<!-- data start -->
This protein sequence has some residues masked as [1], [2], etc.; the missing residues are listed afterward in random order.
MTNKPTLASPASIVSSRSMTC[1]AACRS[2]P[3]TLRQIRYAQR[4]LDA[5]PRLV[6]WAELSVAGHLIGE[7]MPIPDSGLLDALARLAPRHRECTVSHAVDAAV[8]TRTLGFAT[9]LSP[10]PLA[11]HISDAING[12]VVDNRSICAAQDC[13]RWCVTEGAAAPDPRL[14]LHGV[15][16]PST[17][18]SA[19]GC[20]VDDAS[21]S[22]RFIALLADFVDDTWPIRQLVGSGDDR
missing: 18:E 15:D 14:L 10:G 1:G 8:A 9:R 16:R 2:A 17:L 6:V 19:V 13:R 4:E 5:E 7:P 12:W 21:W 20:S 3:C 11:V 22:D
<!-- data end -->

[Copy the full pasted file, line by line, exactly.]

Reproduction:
This protein sequence has some residues masked as [1], [2], etc.; the missing residues are listed afterward in random order.
MTNKPTLASPASIVSSRSMTC[1]AACRS[2]P[3]TLRQIRYAQR[4]LDA[5]PRLV[6]WAELSVAGHLIGE[7]MPIPDSGLLDALARLAPRHRECTVSHAVDAAV[8]TRTLGFAT[9]LSP[10]PLA[11]HISDAING[12]VVDNRSICAAQDC[13]RWCVTEGAAAPDPRL[14]LHGV[15][16]PST[17][18]SA[19]GC[20]VDDAS[21]S[22]RFIALLADFVDDTWPIRQLVGSGDDR
missing: 18:E 15:D 14:L 10:G 1:G 8:A 9:R 16:R 2:A 17:L 6:V 19:V 13:R 4:E 5:E 7:P 12:W 21:W 20:S 3:C 11:V 22:D